Start Licensing’s Ian Downes heads to Iceland to look at how its use of exclusives is giving it a competitive advantage in a crowded market.
Seemingly if you want to lookout for licensing at the moment you should go to Iceland.
Iceland is continuing its run of exclusive products that use well known brands. From the outside, it seems that Iceland has recognised that there is a value in its market sector in offering its customers’ exclusives. In addition, it has recognised the value of licensing well known brands and using these in a strategic way to develop products that fill gaps in its inventory.
Of course, exclusives also give it a competitive advantage in a crowded market. It is quite a testimonial for licensing to see a retailer like Iceland using licensing so frequently and in such depth.
Iceland has linked up with cheese brand Cathedral City to develop a product range of ready meals and products such as Mac’ n’ Cheese, Cheese and Onion Pies and Pork & Cheese Sausages. This is a great use of a well known brand that has a well established brand identity and, of course, a well defined flavour.
From a consumer perspective you can see how a range like this works as it features a brand they know, trust and recognise.
It is a broad range and one that I imagine consumers will dip into regularly as there is a variety of products in it.
Iceland has also recognised that there is an appeal and value in restaurant brands. It has a range of products developed under the Chiquito brand, the Mexican restaurant chain. Iceland has developed products such as Spicy Chicken Enchiladas and Vegan Burrito Bowls. Working with a chain like Chiquito gives Iceland access to a well defined offer within a popular food cuisine and, of course, it is working with category experts. Chiquito knows the sector and what appeals to consumers. I presume it has created a range that reflects the popularity of dishes and styles in the restaurants.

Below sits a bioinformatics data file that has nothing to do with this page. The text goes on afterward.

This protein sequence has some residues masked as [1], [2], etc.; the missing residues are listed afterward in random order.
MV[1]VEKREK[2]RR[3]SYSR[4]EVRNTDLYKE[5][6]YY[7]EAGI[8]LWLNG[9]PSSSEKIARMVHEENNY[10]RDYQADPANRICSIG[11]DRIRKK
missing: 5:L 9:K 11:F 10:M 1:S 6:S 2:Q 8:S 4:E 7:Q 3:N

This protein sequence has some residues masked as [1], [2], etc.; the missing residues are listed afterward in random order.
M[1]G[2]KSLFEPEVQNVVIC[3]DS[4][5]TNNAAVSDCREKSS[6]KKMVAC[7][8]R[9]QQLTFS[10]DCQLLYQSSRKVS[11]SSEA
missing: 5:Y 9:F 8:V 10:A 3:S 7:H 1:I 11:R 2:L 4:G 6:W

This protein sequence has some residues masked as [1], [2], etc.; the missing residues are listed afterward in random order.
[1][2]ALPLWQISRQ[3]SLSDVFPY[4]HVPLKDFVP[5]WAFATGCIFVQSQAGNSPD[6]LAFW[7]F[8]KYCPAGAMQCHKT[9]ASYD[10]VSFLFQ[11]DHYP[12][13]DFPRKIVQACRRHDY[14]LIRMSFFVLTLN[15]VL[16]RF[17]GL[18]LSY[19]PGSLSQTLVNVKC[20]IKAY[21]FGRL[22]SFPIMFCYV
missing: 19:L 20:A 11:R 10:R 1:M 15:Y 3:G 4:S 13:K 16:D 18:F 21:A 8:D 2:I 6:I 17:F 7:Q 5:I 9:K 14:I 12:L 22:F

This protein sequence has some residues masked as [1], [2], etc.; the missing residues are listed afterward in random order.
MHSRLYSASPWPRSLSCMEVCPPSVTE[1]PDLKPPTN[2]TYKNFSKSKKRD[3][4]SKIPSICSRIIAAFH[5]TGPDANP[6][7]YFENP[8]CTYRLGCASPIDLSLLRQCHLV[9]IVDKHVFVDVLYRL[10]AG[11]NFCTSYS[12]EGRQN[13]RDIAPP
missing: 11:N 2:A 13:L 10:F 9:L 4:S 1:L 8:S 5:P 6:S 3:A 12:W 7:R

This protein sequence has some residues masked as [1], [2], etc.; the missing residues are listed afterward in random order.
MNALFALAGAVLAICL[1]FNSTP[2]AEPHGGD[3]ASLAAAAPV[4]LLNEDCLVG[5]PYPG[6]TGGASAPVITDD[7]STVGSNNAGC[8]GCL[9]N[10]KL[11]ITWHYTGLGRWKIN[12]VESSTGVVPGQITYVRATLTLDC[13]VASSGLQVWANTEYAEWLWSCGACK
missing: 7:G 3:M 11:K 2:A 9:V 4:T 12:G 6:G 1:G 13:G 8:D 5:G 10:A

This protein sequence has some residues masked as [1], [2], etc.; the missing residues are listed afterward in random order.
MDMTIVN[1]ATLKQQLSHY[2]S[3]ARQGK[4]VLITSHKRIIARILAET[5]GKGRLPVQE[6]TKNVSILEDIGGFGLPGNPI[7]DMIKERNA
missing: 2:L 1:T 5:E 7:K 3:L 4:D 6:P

Restaurant brands are, I think, working on a mixed economy model now that blends in restaurant dining, at home dining and using licensing to penetrate new parts of the market. Iceland also has a range developed under the Harry Ramsden’s brand. Harry Ramsden’s is a well established fish and chip restaurant brand. Again Iceland has chosen a restaurant brand that helps it create a range that stands out and offers a point of difference in a traditional category. Licensing like this also allows Iceland to innovate within traditional categories and create product ranges that consumers will find interesting. Products in the range include Jumbo Battered Cod Fillets, Scampi and Cod Fillet Strips. Again, the branding on this range is very strong and uses the Harry Ramsden’s brand well – it will catch the eye of a busy shopper.
A new brand that Iceland has launched from the restaurant sector is Piccolino, an Italian restaurant chain. Iceland has worked with it to deliver a branded range in the Italian food category. Products include Garlic & Cheese Flatbread and Spicy Lasagne. Restaurant brands give Iceland a great way of delivering newness in well established categories and also to position products in a premium way. For the restaurants themselves I am sure they feel there is a marketing benefit to being featured in a national retailer and having product ranges that showcase their restaurant offer.